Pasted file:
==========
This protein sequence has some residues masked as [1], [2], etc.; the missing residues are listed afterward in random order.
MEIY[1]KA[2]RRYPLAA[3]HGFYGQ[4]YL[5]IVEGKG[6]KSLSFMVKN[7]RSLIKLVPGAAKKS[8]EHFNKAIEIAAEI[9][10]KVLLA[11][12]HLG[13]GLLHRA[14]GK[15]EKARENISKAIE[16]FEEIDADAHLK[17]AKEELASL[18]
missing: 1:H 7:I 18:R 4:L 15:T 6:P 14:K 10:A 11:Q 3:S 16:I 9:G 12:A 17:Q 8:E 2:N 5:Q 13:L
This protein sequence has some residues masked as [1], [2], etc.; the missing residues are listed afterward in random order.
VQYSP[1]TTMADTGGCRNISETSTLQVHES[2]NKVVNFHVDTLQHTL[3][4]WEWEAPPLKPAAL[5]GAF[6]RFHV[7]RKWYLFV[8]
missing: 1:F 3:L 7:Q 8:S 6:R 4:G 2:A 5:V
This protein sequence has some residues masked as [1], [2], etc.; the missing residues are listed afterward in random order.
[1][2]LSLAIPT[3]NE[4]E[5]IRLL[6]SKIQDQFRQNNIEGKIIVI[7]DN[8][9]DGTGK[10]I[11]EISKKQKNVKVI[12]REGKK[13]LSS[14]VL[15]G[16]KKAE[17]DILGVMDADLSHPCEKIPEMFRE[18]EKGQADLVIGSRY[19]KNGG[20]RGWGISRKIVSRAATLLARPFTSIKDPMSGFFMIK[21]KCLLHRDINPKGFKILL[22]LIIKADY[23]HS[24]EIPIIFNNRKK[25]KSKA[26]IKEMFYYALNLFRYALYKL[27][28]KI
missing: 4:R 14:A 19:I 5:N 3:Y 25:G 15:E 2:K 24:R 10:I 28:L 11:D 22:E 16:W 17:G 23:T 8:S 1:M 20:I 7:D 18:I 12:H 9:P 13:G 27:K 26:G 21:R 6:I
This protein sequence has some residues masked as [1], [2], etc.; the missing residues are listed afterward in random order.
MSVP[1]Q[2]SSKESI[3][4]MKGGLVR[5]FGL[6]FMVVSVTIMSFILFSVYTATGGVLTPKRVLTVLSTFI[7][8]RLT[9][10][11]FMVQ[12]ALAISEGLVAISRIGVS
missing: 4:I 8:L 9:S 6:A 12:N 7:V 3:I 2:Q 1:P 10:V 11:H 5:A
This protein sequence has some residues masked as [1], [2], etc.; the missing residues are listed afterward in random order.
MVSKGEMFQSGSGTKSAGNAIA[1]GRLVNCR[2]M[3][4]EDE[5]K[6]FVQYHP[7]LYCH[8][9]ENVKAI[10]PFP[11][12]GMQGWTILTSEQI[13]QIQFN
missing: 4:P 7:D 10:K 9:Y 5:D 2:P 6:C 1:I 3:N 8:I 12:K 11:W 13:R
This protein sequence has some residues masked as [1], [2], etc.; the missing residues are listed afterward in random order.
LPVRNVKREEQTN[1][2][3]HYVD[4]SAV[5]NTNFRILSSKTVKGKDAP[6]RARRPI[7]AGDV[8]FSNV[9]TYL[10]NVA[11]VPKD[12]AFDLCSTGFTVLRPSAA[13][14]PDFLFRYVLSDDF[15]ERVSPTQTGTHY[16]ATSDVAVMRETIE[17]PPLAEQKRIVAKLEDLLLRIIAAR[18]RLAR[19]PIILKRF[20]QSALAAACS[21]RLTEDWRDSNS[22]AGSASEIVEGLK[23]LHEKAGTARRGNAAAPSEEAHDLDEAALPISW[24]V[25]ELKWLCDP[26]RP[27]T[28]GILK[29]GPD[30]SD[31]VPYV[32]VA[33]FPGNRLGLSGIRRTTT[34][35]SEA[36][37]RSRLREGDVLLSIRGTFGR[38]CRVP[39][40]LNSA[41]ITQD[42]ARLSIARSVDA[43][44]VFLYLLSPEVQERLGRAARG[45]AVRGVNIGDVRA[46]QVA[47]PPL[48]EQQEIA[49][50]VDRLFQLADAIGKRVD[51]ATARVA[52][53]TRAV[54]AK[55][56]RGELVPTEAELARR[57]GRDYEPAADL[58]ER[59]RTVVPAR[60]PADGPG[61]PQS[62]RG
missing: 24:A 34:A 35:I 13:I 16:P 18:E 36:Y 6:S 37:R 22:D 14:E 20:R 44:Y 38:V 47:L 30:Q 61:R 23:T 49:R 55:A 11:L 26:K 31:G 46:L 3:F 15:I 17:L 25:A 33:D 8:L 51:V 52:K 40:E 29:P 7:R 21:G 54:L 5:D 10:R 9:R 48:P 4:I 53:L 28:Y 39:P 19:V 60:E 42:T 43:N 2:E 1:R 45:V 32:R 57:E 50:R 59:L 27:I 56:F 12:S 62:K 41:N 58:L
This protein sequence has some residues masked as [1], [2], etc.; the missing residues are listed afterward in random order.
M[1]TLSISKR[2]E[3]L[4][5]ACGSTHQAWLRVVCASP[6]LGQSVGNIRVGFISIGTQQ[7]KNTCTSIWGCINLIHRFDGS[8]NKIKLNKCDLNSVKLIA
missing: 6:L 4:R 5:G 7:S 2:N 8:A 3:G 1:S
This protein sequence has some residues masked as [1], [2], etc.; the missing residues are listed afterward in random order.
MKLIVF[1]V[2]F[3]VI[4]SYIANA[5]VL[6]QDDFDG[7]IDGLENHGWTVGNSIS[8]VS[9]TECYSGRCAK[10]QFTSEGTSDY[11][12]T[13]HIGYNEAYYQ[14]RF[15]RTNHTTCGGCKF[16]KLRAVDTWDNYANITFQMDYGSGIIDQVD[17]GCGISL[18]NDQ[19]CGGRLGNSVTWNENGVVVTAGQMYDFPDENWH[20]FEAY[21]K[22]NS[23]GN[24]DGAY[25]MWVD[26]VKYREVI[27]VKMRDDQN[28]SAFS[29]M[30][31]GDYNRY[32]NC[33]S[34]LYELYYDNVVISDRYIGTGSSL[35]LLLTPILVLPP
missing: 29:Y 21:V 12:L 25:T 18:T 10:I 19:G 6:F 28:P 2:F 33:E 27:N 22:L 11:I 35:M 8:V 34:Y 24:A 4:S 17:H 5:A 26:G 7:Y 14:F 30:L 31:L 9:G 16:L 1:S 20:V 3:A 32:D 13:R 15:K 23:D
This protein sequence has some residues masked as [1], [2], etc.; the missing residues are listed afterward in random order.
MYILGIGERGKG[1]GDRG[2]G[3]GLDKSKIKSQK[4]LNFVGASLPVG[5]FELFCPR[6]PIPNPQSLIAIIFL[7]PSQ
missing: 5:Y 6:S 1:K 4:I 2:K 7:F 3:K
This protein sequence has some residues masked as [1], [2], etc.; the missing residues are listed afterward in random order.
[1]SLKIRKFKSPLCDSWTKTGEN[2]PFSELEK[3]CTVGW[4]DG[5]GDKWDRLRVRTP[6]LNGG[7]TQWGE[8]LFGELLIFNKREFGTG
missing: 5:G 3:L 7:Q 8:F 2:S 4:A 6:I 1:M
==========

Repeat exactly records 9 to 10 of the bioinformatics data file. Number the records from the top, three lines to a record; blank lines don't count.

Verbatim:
This protein sequence has some residues masked as [1], [2], etc.; the missing residues are listed afterward in random order.
MYILGIGERGKG[1]GDRG[2]G[3]GLDKSKIKSQK[4]LNFVGASLPVG[5]FELFCPR[6]PIPNPQSLIAIIFL[7]PSQ
missing: 5:Y 6:S 1:K 4:I 2:K 7:F 3:K
This protein sequence has some residues masked as [1], [2], etc.; the missing residues are listed afterward in random order.
[1]SLKIRKFKSPLCDSWTKTGEN[2]PFSELEK[3]CTVGW[4]DG[5]GDKWDRLRVRTP[6]LNGG[7]TQWGE[8]LFGELLIFNKREFGTG
missing: 5:G 3:L 7:Q 8:F 2:S 4:A 6:I 1:M